Fire MOU Partnership

Welcome to the Fire MOU Partnership page.

Steps to joining the Partnership:

Step 1. Read the Fire MOU

Step 2. Read the Meeting Notes (Kick-Off Meeting, Feb. 2-3, 2016). The structure of the working groups is detailed in these notes, so be sure to read this before filling out the application form.

Step 3. Read the Welcome Letter

Step 4. Fill out the MOU Partnership Initiation Form and return to Steering Committee. Further information is in the Welcome Letter.

 

Latest News...

November 28, 2016Water Deeply (newsdeeply.com)
New Study Finds Surprising Culprit Drives Forest Fire Behavior by Jane Braxton Little

July 1, 2016 From the Atlantic, CityLab
What California Can Learn From How the South Manages Wildfires -- As deadly wildfires blaze, experts are calling on the state to emulate the South’s long tradition of prescribed burning

May 23, 2016 U.S. Forest Service Plans to Let Blazes Burn Amid Predictions of Fiery Summer. Read all about it, here.

May 10, 2016 Listen to interview with Craig Thomas of Sierra Forest Legacy on "Soundings," with Alan Stahler at KVMR Radio, Nevada City. Download the MP3 file here.

May 5, 2016 Months after the Rough Fire, Millions of Giant Sequoia Seedlings Take Root. Click here to view photos and link to NPR story, or click here to listen to the audio.

May 1-7, 2016 Wildfire Awareness Week

Listen to Capitol Radio's Insight program interview with Craig Thomas of Sierra Forest Legacy and Jim Branham of Sierra Nevada Conservancy.

Image below: May 2, 2016 Wildfire Awareness Week press conference with Governor Brown, CalFire, U.S. Forest Service, and state Office of Emergency Services.

Wildfire Awareness Week 2016

 

February 2, 2016

Fire MOU Partnership Kick-Off Meeting

On February 2, 2016, Federal and State agency officials met with conservation and community fire protection groups to kick off the inaugural workshop for a Memorandum of Understanding to promote the careful and expanded use of fire for natural resource and other social benefits in California. Wildland fuels are continuing to build up and wildfires are growing larger and more difficult to control, especially in light of California’s extended drought experience and changing climate. These factors have helped bring this unique partnership together. Citing recent fire science (see below) and large, damaging wildfires like the Rim, King, Valley, and Butte fires, this new fire partnership is calling for an expanded response and a broader suite of tools to restore resilience and protect communities across California’s rural landscape.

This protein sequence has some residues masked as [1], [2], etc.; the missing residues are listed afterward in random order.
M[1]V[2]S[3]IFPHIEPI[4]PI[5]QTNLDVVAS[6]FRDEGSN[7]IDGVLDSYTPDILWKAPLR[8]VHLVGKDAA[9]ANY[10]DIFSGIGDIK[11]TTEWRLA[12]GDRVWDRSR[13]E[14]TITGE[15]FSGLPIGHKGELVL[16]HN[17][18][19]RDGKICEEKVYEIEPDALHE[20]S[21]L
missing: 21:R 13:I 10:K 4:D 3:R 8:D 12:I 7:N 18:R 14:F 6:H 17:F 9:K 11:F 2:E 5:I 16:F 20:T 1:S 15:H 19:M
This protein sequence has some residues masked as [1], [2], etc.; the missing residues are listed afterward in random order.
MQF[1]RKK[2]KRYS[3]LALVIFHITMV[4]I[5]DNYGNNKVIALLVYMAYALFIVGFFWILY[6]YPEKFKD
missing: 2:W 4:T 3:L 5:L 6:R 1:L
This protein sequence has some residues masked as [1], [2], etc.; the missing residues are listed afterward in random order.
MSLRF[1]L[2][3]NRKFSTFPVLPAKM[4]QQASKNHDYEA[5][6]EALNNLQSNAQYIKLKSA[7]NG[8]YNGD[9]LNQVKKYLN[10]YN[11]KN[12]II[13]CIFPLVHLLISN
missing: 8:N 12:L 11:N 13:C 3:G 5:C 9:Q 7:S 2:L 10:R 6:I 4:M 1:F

Download the MOU.
Read the Meeting Notes.

Read the press release here.

The following agencies and partners are members of the MOU Partnership:

USDA, Forest Service Pacific Southwest Region
Sierra Forest Legacy
California Department of Forestry and Fire Protection
State of California Sierra Nevada Conservancy
The Nature Conservancy
USDI, National Park Service Pacific Region
The Wilderness Society
The Sierra Club
Center for Biological Diversity
Northern California Prescribed Fire Council
Southern Sierra Prescribed Fire Council

Follow these links for additional supporting information:

US Forest Service All Lands Approach to Ecological Restoration
Region 5 Ecological Restoration Initiative - Leadership Intent
The National Cohesive Wildland Fire Management Strategy
Governor Brown's State of Emergency Proclamation and State of California Tree Mortality Task Force
State of California Strategic Fire Plan
Sierra Nevada Conservancy
Sierra Nevada Watershed Improvement Program

Supporting Research

Download some of the recent fire and air quality science research, below.

Fire and Air Policy

2016 group scientists' letter re: The fire challenge: Increasing fire use for natural resource benefits, carbon stability and protection of public health. Jan. 22, 2016. Sent to USDA, US EPA, USDI, and CEQ

North, M.P., S.L. Stephens, B.M. Collins, J.K. Agee, G. Aplet, J.F. Franklin, and P.Z. Fule. 2015. Reform forest fire management - Agency incentives undermine policy effectiveness. Science 349(6254):1280-81 (625 KB PDF)

North, M.P., A. Brough, J. Long, B. Collins, P. Bowden, D. Yasuda, J. Miller, and N. Sugihara. 2015. Constraints on mechanical treatment in the Sierra Nevada. J. of Forestry 113(1):40-48.(779 KB PDF)

Also see summary of the above paper in Research Brief for Research Managers, California Fire Science Consortium.

Air Quality Science

Cisneros, R., Schweizer, D., Preisler, H., Bennett, D.H., Shaw, G., Bytnerowicz, A.  2014. Spatial and seasonal patterns of particulate matter less than 2.5 microns in the Sierra Nevada Mountains, California. Atmospheric Pollution Research 5 (2014) 581-590 (1.4 MB PDF)

Schweizer, D. and R. Cisneros. 2014. Wildland fire management and air quality in the Southern Sierra Nevada: Using the Lion Fire as a case study with a multi-year perspective on PM 2.5 impacts and fire policy. J. of Environ. Management. 144:265-278. (2.77 MB PDF)

Fire and Climate Science

Hurteau, M.D., A. L. Westerling, C. Wiedinmyer, and B.P. Bryant. 2014. Projected effects of climate and development on California wildfire emissions through 2100. Environ. Sci. Technol. 48:(2298-2304). (1.7 MB PDF)

Meyer, M.D. 2015. Resource objective wildfires benefit resource. Research Brief for Research Managers, California Fire Science Consortium. (627 KB PDF)

North, M., Collins, M., and Stephens, S. 2012. Using fire to increase the scale, benefits, and future maintenance of fuels treatments. J. For. 110(7):392–401 (302 KB PDF). 

Stephens, S.L., R.E. Martin, and N.E. Clinton. 2007. Prehistoric Fire Area and Emissions from California’s Forests, Woodlands, Shrublands, and Grasslands. Forest Ecology and Management,2007 (363KB PDF).

Sheep Fire

Image left: Managed fire at Kings River, Sequoia National Forest, 2010 Photo credit: Brandon Dethlefs, National Park Service (Sheep Fire)